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[Gcl-devel] Re: Uninitialized stack gaps and conservative garbage collec

From: Raymond Toy
Subject: [Gcl-devel] Re: Uninitialized stack gaps and conservative garbage collection
Date: Tue, 24 May 2005 20:07:03 -0400
User-agent: Mozilla Thunderbird 1.0.2 (Macintosh/20050317)

Camm Maguire wrote:
For very large systems, the likelihood of holding onto objects which
should be collected increases.  In looking into this, it has come to
my attention that regardless of how carefully the C programmer
initializes variables on the stack, gcc will quite commonly allocate
extra space inaccessbile via any C variable.  These 'stack gaps' can
wind up permanently preventing a large portion of user memory from
ever being collected with this algorithm.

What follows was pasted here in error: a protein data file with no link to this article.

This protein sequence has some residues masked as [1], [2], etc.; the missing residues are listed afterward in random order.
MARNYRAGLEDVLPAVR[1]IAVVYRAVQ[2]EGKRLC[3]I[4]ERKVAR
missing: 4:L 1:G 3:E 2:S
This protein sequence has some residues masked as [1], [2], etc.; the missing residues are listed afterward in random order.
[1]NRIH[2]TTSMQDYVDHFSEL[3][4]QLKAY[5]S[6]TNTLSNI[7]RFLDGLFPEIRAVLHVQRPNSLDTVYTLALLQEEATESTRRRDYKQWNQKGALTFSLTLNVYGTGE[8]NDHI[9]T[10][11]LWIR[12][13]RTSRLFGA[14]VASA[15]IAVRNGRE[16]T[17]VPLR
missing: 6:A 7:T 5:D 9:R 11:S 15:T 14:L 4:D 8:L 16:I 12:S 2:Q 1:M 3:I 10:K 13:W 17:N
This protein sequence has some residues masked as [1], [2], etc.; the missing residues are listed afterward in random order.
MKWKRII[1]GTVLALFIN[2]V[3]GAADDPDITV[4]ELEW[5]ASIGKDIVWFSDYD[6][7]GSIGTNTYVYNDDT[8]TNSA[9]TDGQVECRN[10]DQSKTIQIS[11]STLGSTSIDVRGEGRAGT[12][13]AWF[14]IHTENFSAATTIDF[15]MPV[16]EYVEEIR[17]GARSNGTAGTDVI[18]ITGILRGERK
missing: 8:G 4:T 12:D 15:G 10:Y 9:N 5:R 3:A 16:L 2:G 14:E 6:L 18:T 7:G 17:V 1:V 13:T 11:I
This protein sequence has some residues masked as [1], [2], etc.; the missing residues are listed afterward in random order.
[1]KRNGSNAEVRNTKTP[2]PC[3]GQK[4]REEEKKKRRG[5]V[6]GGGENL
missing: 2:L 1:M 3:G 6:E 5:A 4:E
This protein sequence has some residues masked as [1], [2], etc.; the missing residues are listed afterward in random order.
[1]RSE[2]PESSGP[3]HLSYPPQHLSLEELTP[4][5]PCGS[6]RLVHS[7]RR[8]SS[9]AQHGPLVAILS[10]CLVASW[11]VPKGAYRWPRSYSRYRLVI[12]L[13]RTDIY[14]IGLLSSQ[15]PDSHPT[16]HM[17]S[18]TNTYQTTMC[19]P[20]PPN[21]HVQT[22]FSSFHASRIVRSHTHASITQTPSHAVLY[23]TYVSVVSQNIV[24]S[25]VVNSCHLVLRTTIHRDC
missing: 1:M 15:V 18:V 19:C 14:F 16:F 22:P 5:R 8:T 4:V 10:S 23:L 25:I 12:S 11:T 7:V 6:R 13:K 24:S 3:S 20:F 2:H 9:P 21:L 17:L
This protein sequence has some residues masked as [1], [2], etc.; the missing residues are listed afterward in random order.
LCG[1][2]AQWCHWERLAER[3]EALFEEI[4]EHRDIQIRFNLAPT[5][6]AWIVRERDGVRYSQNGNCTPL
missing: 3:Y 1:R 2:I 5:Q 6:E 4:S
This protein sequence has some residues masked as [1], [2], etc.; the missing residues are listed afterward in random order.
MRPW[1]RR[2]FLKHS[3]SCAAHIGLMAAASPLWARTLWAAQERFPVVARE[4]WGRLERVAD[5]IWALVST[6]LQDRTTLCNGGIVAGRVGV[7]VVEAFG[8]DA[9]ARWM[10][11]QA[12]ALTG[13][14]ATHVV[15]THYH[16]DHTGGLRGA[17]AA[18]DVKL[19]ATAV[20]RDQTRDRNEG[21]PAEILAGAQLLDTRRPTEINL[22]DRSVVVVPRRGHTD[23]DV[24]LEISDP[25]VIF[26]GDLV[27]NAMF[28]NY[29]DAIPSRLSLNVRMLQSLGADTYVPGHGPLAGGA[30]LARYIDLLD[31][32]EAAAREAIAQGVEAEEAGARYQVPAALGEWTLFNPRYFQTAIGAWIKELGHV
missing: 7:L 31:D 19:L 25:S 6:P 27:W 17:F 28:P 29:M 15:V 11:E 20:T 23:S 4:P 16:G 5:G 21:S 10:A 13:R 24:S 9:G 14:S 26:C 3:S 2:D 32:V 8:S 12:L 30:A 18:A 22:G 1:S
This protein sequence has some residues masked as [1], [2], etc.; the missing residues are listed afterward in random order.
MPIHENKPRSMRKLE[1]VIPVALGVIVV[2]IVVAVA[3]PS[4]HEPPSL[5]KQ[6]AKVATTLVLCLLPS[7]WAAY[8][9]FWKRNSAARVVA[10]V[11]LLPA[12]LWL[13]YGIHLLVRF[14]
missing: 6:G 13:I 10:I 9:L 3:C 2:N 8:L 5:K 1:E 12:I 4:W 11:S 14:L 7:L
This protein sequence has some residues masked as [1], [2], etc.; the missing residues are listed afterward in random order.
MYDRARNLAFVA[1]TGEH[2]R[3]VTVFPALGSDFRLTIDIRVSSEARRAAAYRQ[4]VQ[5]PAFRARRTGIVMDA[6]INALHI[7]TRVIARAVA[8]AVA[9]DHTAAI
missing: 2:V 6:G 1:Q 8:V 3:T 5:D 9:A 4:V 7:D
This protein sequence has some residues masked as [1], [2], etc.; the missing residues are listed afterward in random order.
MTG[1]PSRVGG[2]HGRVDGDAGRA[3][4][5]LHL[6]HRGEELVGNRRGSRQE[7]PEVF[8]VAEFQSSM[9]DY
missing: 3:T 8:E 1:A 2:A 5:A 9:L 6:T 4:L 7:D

Ideally, I'd like to be able to have each C function carefully
initialize a contiguous stack to minimize or eliminate this problem.
Even better would be a gcc switch which would simply zero out each
stack frame at the beginning of each function, though this could be
expensive in terms of performance.  Advice is most appreciated.  I'd

Not directly related, perhaps, but CMUCL has a similar problem. There's a control stack that is allocated in the same way with areas on the stack not initialized in any way, which can cause garbage to be retained.

On the sparc port, this area can be zeroed out with appropriate optimization settings. I ran some tests using Eric Marsden's cl-bench. If the stack is always cleared, the cost of some benchmarks go up, but some go down, because the cost of GC is decreased. (The benchmarks include GC time.)

Anyway, just some random information.


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